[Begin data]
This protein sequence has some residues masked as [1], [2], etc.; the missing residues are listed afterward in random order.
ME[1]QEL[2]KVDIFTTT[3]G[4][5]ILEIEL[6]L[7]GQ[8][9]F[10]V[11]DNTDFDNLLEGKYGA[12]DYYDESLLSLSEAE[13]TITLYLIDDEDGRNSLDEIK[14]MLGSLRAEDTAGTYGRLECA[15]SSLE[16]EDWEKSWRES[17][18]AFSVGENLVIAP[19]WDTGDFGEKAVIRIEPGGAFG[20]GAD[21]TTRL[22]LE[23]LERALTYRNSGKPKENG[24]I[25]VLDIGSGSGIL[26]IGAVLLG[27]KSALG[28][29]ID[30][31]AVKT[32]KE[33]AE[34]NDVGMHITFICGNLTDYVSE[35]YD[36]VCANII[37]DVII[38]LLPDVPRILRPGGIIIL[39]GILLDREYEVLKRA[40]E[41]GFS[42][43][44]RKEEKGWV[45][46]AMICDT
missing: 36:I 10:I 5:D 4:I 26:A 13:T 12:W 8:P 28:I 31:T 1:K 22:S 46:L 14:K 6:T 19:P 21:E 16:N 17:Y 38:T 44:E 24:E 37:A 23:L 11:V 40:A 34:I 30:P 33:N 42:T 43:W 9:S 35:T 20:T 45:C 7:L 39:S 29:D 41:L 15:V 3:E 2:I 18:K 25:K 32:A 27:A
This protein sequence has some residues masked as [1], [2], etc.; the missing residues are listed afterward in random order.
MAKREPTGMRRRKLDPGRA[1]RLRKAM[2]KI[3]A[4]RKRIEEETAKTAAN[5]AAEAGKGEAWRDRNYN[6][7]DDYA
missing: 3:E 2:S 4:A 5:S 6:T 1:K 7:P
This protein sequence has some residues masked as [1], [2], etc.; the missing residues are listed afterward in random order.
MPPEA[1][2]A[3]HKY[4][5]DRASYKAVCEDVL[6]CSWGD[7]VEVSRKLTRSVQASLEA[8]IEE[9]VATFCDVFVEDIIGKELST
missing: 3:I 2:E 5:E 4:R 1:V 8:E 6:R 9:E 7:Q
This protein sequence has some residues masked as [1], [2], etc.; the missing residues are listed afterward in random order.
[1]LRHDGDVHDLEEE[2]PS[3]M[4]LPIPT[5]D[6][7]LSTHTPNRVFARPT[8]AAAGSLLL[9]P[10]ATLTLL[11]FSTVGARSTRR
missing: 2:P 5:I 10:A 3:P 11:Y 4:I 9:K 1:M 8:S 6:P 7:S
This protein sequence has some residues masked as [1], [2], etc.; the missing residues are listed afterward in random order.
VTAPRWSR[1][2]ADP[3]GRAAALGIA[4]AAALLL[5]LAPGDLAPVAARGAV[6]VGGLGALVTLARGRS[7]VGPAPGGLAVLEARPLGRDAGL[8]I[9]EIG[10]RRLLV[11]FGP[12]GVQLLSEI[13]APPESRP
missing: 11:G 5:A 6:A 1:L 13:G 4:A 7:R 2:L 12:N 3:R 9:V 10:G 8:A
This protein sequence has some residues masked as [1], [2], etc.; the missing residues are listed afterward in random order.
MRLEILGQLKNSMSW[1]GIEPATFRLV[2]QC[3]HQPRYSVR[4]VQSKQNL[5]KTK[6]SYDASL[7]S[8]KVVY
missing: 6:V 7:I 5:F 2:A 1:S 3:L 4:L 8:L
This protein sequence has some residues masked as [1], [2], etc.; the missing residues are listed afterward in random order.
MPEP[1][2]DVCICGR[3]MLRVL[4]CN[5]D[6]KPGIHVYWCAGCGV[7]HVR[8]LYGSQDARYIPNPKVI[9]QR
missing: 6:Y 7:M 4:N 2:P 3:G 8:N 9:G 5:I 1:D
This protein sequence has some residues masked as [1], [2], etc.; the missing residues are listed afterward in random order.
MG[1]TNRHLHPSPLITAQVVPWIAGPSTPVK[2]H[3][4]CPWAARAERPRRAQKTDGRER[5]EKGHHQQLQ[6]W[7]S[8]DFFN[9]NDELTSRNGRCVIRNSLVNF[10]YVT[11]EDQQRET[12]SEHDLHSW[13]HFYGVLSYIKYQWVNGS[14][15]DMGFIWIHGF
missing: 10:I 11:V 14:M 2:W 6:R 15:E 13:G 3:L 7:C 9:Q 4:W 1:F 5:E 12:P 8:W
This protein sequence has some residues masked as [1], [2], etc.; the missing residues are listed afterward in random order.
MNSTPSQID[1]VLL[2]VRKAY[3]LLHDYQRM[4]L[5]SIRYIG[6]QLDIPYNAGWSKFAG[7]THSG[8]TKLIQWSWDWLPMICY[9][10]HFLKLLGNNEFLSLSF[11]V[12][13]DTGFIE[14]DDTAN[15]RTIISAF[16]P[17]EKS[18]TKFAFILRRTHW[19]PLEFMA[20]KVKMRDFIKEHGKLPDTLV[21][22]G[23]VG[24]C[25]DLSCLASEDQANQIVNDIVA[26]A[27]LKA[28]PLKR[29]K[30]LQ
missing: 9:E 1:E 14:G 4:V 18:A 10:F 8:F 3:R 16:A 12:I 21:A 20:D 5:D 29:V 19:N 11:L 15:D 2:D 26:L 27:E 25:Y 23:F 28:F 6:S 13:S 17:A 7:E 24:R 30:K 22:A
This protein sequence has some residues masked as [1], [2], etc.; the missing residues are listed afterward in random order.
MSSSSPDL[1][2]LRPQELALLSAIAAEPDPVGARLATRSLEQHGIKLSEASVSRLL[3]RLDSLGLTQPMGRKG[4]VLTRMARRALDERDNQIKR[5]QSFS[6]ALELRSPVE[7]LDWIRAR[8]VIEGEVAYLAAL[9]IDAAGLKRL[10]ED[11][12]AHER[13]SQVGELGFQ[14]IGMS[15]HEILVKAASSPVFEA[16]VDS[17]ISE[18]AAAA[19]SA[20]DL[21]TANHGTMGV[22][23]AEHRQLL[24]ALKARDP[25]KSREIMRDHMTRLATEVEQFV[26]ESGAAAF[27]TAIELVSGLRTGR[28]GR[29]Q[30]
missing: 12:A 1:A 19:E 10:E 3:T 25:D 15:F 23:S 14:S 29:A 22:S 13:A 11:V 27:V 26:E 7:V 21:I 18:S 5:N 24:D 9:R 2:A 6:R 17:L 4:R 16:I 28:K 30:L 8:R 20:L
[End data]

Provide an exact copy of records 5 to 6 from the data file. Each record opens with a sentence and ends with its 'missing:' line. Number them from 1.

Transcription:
This protein sequence has some residues masked as [1], [2], etc.; the missing residues are listed afterward in random order.
VTAPRWSR[1][2]ADP[3]GRAAALGIA[4]AAALLL[5]LAPGDLAPVAARGAV[6]VGGLGALVTLARGRS[7]VGPAPGGLAVLEARPLGRDAGL[8]I[9]EIG[10]RRLLV[11]FGP[12]GVQLLSEI[13]APPESRP
missing: 11:G 5:A 6:A 1:L 13:G 4:A 7:R 2:L 12:N 3:R 9:V 10:G 8:A
This protein sequence has some residues masked as [1], [2], etc.; the missing residues are listed afterward in random order.
MRLEILGQLKNSMSW[1]GIEPATFRLV[2]QC[3]HQPRYSVR[4]VQSKQNL[5]KTK[6]SYDASL[7]S[8]KVVY
missing: 6:V 7:I 5:F 2:A 1:S 3:L 4:L 8:L